How Revenue is Spent at the AFL-CIO
The American Federation of Labor and Congress of Industrial Organizations (AFL-CIO) is a federation of 56 labor unions that represent 12 million workers. A non-profit, tax-exempt 501 (c) (5) – a labor organization, the AFL-CIO is headquartered in Washington, DC.
Key facts about the AFL-CIO include the following information taken from the IRS Form 990’s:
The AFL-CIO has 19 related tax-exempt, non-profit organizations, 14 of whom operate out of the same office address. The other 5 organizations also operate out of a two DC-based offices but at a different street address, and an office in Silver Spring, MD.
There are 97 voting members (board members) of the governing body, 88 of whom are independent. 77 of the 97 (79%) are male while 20 (21%) are female.
Revenue has been declining since 2013 when total revenue was $158 million. By 2017, revenue was down to $140 million and by 2018, total revenue was $119 million which appears to indicate membership has been declining but could also be due to a decline in royalties, or a combination of both. However, more recently in 2019, revenue increased to $126 million and although revenue is not back up to 2013 levels, revenue has improved over last year.
Revenue primarily comes from two sources: memberships dues and royalties. In 2019, $72 million of the $126 million (57%) came from memberships dues while $45 million (36% of total revenue) came from royalties.
Expenses totaled $116 million in 2019 – $10 million less than the revenue raised. The $10 million was added to the general fund (along with unrealized gains on assets) which increased from $34 million at the beginning of the year to $46 million at year-end – a significant increase.
The $116 million in expenses can be categorized as follows:
- $49 million (39% of revenue): Compensation
- $24 million (19% of revenue): Grants
- $15 million (12% of revenue): Royalties
- $10 million (8% of revenue): Office-Related Expenses
- $ 8 million (6% of revenue): Printing and Publications
- $ 4 million (3% of revenue): Travel and Conferences
- $ 4 million (3% of revenue): Interest and State Unity Fund
- $ 2 million (2% of revenue): Fees for Services (primarily other with no detail)
As illustrated above, compensation used up nearly 40% of revenue in 2019. 427 employees received $49 million in compensation, which equates to an average compensation of $115,000. However, only 136 employees received more than $100,000 in compensation. The most highly compensated employee was Sean McGarvey who received $560,296 (from a related/affiliated organization).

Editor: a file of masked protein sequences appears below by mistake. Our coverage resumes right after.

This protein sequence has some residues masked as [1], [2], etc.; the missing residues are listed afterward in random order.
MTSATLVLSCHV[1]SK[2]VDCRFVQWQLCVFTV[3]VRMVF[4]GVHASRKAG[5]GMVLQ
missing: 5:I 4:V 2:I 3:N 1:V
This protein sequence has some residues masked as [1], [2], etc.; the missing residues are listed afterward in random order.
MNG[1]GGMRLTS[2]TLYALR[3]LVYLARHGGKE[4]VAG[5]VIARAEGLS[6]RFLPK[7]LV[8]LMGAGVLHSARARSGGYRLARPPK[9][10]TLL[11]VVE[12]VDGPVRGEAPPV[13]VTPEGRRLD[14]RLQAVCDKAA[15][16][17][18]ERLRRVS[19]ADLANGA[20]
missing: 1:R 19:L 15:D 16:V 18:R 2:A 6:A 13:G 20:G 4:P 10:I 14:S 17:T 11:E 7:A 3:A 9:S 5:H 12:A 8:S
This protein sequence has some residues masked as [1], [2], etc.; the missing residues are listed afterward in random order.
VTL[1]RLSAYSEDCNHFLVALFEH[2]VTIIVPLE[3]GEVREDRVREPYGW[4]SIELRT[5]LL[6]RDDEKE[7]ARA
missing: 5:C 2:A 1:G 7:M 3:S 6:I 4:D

119 grants greater than $5,000 were made with the 13 largest reported to be:
- $7,026,000: Working America
- $ 975,000: National Labor College
- $ 600,000: Alliance for Retired Americans
- $ 412,000: Fl AFL-CIO
- $ 380,000: Minnesota AFL-CIO
- $ 325,000: PA AFL-CIO
- $ 325,000: American Center for Internal Labor Solidarity
- $ 284,000: Texas Gulf Coast Area Labor Federation AFL-CIO
- $ 241,000: Texas AFL-CIO
- $ 216,108: Dallas AFL0CIO Council
- $ 200,000: Solidago Foundation
- $ 200,000: Colorado AFL-CIO
- $ 180,000: Michigan State AFL-CIO
The purpose of most of the grants was program support, operating subsidy, a culture of health grant, a solidarity funding grant, or general support.
Using the above information, every $100 in revenue was spent as follows in 2019:
-$ 39: Compensation
-$ 12: Royalties
-$ 8: Office-Related Expenses
-$ 6: Printing and Publications
-$ 3: Travel and Conferences
-$ 3: Interest and State Unity Fund
-$ 2: Fees for Services (primary other with no detail provided)
-$ 73: Subtotal: Organization Expenses
$ 27: Revenue Remaining
-$ 19: Grants
$ 8: Revenue Remaining: To General Fund
As illustrated above, $73 out of every $100 was spent on organization expenses while $19 out of every $100 was used for grants – primarily to other labor organizations.
It is important to note the AFL-CIO ended the year with $46 million in net assets, compared to $34 million the prior year. The improvement is primarily due to the organization spending $10 million less than they raised in 2019.
To read the IRS Form 990 (2018 for the year ending June 30, 2019), click here.